You probably already know that the word “natural,” when stamped on a food product, means next to nothing. But polls and surveys repeatedly show that most consumers think “natural” means a food is good, clean, and fair — and are duped into paying more for it.
As PCC Sound Consumer, the newsletter of a Seattle-based grocery chain, recently pointed out, the belief that “natural” actually means natural is not only confusing, it’s downright deceptive:
A 2010 survey done by Bellevue-based research firm The Hartman Group found a majority of respondents from across the country believed the term “natural” implied “absence of pesticides” and “absence of herbicides.” Sixty-one percent believed “natural” implied or suggested the “absence of genetically modified foods.” On every score, the majority was wrong.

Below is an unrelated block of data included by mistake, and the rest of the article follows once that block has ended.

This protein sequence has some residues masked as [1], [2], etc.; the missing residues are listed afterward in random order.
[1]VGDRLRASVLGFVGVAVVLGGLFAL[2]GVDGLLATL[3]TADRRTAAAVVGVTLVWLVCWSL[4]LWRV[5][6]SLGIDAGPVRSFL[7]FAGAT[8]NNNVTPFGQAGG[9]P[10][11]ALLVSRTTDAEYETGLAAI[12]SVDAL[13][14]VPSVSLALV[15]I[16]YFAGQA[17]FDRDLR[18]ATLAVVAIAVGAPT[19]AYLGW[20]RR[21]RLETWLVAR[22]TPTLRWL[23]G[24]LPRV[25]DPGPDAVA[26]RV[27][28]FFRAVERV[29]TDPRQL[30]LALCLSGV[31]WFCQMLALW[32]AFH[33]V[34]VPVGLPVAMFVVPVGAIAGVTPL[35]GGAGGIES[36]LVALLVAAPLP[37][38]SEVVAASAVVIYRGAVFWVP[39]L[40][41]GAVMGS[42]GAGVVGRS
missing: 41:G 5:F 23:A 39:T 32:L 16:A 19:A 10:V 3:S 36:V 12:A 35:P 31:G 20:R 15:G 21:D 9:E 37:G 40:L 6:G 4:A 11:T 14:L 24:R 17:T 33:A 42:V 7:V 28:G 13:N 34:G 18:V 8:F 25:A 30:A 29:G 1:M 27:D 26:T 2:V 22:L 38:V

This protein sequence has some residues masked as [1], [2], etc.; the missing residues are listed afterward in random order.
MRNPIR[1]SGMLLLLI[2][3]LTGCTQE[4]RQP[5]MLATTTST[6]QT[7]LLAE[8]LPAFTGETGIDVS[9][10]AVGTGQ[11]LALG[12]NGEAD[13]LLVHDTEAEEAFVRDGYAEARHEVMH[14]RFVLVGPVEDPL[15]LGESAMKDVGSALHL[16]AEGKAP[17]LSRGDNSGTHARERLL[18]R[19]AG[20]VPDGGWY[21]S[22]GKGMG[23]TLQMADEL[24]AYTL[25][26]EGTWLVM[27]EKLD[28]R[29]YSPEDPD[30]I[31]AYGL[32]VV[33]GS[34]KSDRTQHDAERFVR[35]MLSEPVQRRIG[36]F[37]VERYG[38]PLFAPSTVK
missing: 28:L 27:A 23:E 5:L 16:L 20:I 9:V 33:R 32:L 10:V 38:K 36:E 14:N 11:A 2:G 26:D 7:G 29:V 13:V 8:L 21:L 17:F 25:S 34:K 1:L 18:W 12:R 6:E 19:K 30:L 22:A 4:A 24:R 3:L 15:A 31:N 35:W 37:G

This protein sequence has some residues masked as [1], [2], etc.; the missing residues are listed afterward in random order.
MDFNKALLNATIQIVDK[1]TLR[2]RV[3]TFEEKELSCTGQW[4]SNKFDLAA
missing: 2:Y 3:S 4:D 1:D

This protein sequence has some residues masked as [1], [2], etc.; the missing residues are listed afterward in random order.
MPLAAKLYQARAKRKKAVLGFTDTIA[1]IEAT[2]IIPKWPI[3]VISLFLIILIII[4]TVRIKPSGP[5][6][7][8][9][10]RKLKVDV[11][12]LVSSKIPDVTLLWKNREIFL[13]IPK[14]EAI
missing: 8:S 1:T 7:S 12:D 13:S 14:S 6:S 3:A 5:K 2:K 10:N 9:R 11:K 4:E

In addition, the term “natural” carried more weight with consumers than the word “organic,” which is much more regulated when applied to food:
Even more alarming are two consumer polls by San Francisco research firm Context Marketing, released in 2009 and 2010. They show the national trend that more consumers value the term “natural” than “organic.” While 50 percent of polled consumers said the “natural” label on food was either important or very important to them, only 35 percent believed “organic” carried the same value.
The newsletter noted that a number of lawsuits have been brought or are still pending over the use of the label “natural” on foods containing genetically modified ingredients, high-fructose corn syrup, chemically altered ingredients, and other additives.
Wondering what the feds think “natural” means? The newsletter provides a quick wrap-up:
The FDA restricts the term “natural” to products that contain no artificial color additives and flavors, but allows GMOs.
The USDA says “natural” may be used on the label for processed meats if the product does not contain any artificial ingredients or added color, and is only “minimally processed” post-slaughter. The term “natural” does not define how animals are raised or fed. Assume GMO feed and pesticides, growth hormones, and non-therapeutic antibiotics unless labeled otherwise.
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